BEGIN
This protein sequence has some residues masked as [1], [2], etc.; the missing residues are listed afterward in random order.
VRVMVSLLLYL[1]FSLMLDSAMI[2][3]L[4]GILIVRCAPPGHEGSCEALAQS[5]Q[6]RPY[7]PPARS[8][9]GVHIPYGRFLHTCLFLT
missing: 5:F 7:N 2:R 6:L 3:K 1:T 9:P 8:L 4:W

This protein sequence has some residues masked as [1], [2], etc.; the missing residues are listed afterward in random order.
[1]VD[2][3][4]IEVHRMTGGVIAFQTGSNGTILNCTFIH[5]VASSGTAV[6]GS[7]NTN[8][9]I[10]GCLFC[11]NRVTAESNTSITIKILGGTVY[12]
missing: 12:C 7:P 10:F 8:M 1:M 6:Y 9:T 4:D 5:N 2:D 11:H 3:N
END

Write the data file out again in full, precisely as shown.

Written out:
This protein sequence has some residues masked as [1], [2], etc.; the missing residues are listed afterward in random order.
VRVMVSLLLYL[1]FSLMLDSAMI[2][3]L[4]GILIVRCAPPGHEGSCEALAQS[5]Q[6]RPY[7]PPARS[8][9]GVHIPYGRFLHTCLFLT
missing: 5:F 7:N 2:R 6:L 3:K 1:T 9:P 8:L 4:W

This protein sequence has some residues masked as [1], [2], etc.; the missing residues are listed afterward in random order.
[1]VD[2][3][4]IEVHRMTGGVIAFQTGSNGTILNCTFIH[5]VASSGTAV[6]GS[7]NTN[8][9]I[10]GCLFC[11]NRVTAESNTSITIKILGGTVY[12]
missing: 12:C 7:P 10:F 8:M 1:M 6:Y 9:T 4:D 5:N 2:D 11:H 3:N